Using Machine Learning To Protect Us From the Unknown

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Machine learning is changing the way systems are being designed and how we process information. That's true in security as well. But can a ML-based approach protect us when dealing with attack vectors and exploits that haven't been seen before? I spoke with Cylance's VP for engineering, Milind Karnik.

As computer users, we are faced with new security threats regularly. Last year, it was WannaCry and NotPetya while more recently cryptojacking and the Spectre/Meltdown vulnerabilities have come to light. When each of these new issues emerged, there was a need to patch software and add new security tools to detect them so that any potential damage they caused was mitigated.

But these, and other threats, do share some common characteristics such as the use of processor power, access to particular types of memory, how they interact with the file system, and the types of network traffic they generate. By building a profile of what malicious looks like, you can potentially detect new types of attacks without having ever seen that precise type of attack before. This isn't just about what's happening at a software level, but looking at a very low level, at what's happening within the hardware.

Karnik says that part of Cylance's research and development effort is on thinking like a bad guy in order to preemptively recognise malicious software activity. They are looking for what bad guys could do, rather than just what they are doing.

"When WannaCry was a completely new attack, our model from two years ago was able to protect customers. Even customers that hadn't updated to our latest ML model were still protected against WannaCry. WannaCry was an SMB-based attack. It triggered off certain parameters that Cylance had built into their model two years before the attack happened," Karnik said.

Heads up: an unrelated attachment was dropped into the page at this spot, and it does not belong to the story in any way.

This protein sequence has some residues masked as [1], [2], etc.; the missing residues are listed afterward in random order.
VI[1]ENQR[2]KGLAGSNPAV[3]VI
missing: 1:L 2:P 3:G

In the case of WannaCry, Cylance has an engineer on staff who had been looking at the SMB vulnerability and had been thinking like an attacker, adding the detection to the detection model two years before the attack launched.

In the case of Spectre and Meltdown, the detection process has been mode complex said Karnik, as these are hardware-specific attacks. Karnik was working at Intel when some of the processor capabilities that led to the Spectre and WannaCry exploits. He says those are "very difficult to work around or catch; those are things Intel has to fix themselves".

New attacks, such as crypto mining attacks where processors are hijacked in order to mine cryptocurrency, all have to have a delivery mechanism, said Karnik.

"Those attacks typically end up being a payload with a delivery mechanism. That delivery mechanism is some non-standard way for a user to get to what's being delivered. We cover every possible delivery mechanism that you can think of. If you stop the attack from being delivered, we can stop the attack".

When it comes to to the skills needed to build their machine learning models, Karnik says you need to "think evil to do good". That's why he works with people that have worked on "good and bad infiltration". That helps build the capability needed to defend against attacks that haven't yet been seen in the wild.


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